So is there anything you can upload to Commons? Yes, there is. You can upload anything that is public domain or has a free license. On Flickr, if you look in the lower right hand corner of the page, it will tell you what license a photograph has. All rights reserved is what it usually says, and that's not free for Commons. If it says "Some rights reserved" that means it is under a Creative Commons license. If you hover your mouse over the words, and see where it links to, you can see which license they are using. The NC (non-commercial) and ND (no derivatives) ones are not ok for Commons, because Commons requires those rights be available. CC-BY and CC-BY-SA are the ones that are ok for Commons.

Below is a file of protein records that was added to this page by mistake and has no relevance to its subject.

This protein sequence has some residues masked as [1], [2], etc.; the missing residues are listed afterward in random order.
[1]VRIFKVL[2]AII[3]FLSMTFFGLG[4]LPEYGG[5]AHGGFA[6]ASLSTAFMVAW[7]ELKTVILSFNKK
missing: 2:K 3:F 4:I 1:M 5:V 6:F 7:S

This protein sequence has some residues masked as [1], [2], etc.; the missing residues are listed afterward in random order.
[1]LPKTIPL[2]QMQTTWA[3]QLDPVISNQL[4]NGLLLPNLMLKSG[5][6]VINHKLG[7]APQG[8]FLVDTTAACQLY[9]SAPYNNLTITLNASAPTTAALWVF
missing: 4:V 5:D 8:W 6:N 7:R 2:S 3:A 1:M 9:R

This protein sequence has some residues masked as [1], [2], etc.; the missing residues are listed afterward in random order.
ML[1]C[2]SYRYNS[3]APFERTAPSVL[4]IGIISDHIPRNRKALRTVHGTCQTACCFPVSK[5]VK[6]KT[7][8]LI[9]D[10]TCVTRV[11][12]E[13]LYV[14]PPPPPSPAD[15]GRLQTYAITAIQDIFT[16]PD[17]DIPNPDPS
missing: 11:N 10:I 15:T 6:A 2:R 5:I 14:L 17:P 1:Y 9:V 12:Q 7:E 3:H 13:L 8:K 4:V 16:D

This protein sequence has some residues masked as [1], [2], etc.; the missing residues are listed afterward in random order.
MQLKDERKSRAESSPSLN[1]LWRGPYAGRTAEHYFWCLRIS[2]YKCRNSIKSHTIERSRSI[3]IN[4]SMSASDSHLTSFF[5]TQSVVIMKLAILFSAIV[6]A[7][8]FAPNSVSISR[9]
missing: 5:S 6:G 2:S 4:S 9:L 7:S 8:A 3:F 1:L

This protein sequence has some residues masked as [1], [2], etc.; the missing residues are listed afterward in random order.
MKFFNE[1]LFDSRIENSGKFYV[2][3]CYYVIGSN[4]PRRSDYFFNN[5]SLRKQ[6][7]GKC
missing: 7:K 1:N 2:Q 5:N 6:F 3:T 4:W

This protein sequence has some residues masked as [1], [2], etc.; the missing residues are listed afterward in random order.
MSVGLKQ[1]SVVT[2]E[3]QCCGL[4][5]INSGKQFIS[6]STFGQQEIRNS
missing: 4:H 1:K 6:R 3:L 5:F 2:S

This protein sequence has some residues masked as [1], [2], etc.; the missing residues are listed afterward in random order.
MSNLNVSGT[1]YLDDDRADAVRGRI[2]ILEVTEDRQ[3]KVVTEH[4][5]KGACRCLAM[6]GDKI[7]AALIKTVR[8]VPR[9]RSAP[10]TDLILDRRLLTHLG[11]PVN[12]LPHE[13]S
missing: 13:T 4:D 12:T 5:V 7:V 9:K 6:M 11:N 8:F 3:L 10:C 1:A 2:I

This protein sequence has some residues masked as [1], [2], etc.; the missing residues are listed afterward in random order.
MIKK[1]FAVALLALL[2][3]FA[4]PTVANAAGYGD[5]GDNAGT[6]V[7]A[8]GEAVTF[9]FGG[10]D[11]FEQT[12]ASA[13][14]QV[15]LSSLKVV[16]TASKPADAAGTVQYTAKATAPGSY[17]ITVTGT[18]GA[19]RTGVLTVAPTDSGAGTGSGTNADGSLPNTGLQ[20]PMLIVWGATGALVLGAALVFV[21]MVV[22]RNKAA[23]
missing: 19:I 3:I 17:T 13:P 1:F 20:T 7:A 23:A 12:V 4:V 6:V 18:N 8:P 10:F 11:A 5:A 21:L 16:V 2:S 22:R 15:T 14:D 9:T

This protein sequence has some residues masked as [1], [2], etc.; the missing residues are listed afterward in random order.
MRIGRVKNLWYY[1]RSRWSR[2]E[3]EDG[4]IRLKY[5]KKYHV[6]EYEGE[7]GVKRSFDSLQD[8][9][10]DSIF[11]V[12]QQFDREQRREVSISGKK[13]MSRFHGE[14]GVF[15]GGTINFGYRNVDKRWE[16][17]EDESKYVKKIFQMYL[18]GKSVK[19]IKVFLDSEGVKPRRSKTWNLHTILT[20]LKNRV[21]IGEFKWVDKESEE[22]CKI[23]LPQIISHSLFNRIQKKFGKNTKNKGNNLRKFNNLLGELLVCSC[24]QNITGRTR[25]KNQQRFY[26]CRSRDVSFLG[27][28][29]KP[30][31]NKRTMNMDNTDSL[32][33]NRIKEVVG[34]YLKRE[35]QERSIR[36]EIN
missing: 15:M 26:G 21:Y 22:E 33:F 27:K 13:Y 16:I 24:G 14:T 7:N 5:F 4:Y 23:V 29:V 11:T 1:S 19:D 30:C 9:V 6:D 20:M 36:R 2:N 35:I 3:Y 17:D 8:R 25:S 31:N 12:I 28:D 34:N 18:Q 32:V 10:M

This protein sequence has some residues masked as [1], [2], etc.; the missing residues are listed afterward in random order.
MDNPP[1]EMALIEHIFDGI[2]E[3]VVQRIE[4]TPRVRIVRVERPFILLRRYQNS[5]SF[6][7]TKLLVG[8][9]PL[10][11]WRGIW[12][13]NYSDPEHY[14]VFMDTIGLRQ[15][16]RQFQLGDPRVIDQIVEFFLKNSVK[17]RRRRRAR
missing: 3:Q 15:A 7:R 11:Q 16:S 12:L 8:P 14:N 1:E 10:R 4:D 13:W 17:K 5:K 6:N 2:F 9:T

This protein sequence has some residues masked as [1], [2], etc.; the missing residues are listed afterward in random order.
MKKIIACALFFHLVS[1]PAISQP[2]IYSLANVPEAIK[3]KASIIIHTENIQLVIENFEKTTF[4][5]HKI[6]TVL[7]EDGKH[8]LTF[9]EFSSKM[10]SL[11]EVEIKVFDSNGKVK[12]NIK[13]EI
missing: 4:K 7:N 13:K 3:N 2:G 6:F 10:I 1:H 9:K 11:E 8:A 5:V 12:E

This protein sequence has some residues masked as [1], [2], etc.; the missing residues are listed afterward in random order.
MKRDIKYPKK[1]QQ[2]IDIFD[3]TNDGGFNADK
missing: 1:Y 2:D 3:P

Of course, if the picture doesn't belong to the Flickr user to begin with, then their license is false. They can't take someone else's work and put a license they don't own on it.

What is public domain? Public domain means a work is old enough that the author's rights have legally expired. In European countries, this happens 70 years after the author died. Other countries might have different rules. It is important to know what the rule is for the country the work was first published in. Commons:Licensing and Wikipedia:FAQ/Copyright are good places to start for more information. If you have questions about a specific country, Village Pump or Commons:Help desk are good places to ask. Remember, something isn't public domain just because it's old, or because somebody said so. It is public domain because the rights have specifically expired by law.